A Sight Not To Be Missed!
As a stargazer enthusiast myself, I’m excited about the two major celestial spectacles we’re about to witness!
Dec 14, we’ll be treated to a double event: the Supermoon and Geminid meteor shower!
The Geminid meteor shower can be seen by the naked eye every year in mid-December (4 to 17).
Now, Earth is so close to the orbit of the Phaethon that a large part of this asteroid’s debris is in the terrestrial atmosphere. As Earth is traveling through this cloud of cosmic debris, meteoroids are fusing at the edge of the atmosphere, turning into radiating and enchanting falling fragments. During the night of Dec 13 to Dec 14, Earth will be at the densest part of Phaethon debris trail; Geminids will reach their peak, rolling over the sky by up to 160 meteors per hour.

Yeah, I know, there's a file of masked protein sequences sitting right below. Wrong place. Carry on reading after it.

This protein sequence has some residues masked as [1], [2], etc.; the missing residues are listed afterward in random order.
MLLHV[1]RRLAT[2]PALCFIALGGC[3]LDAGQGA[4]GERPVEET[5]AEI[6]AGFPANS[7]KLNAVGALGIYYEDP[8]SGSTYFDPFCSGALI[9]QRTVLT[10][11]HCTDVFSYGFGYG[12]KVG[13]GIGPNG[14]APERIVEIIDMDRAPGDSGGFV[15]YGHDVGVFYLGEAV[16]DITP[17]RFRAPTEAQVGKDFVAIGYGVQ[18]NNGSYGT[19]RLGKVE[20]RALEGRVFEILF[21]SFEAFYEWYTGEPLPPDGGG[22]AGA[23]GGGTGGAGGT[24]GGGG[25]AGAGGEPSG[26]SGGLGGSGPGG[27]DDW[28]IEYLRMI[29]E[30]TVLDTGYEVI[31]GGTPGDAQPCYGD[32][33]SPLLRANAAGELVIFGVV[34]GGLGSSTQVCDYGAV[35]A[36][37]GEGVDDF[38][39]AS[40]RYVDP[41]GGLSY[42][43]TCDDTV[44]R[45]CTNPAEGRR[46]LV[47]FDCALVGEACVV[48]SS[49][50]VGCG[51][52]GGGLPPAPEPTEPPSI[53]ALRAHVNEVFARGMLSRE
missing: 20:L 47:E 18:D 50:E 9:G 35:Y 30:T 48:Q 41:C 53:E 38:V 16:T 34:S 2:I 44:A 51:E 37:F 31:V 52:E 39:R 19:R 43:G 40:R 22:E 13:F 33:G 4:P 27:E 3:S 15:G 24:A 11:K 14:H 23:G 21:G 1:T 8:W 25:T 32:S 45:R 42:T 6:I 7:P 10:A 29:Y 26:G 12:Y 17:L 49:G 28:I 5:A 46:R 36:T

However, unlike last year, this time, we may only be able to see the brightest Geminids, because they coincide with the supermoon.
The term Supermoon describes the full moon at its perigee - the point in the orbit of the moon when it is closest to Earth, making it 14 percent larger and 30 percent brighter! Although Dec14 Supermoon will be less bright than that of last month. It’ll be no less spectacular.
The dazzling glare of the supermoon will make it hard to spot all meteorites. The good news is that the Geminids are so bright they will be everywhere in the sky, and observable from anywhere.
Tips for better viewing:
- Avoid urban areas.
- Choose a dark spot with open sky.
- Make the moon behind you and look up. (no equipment needed)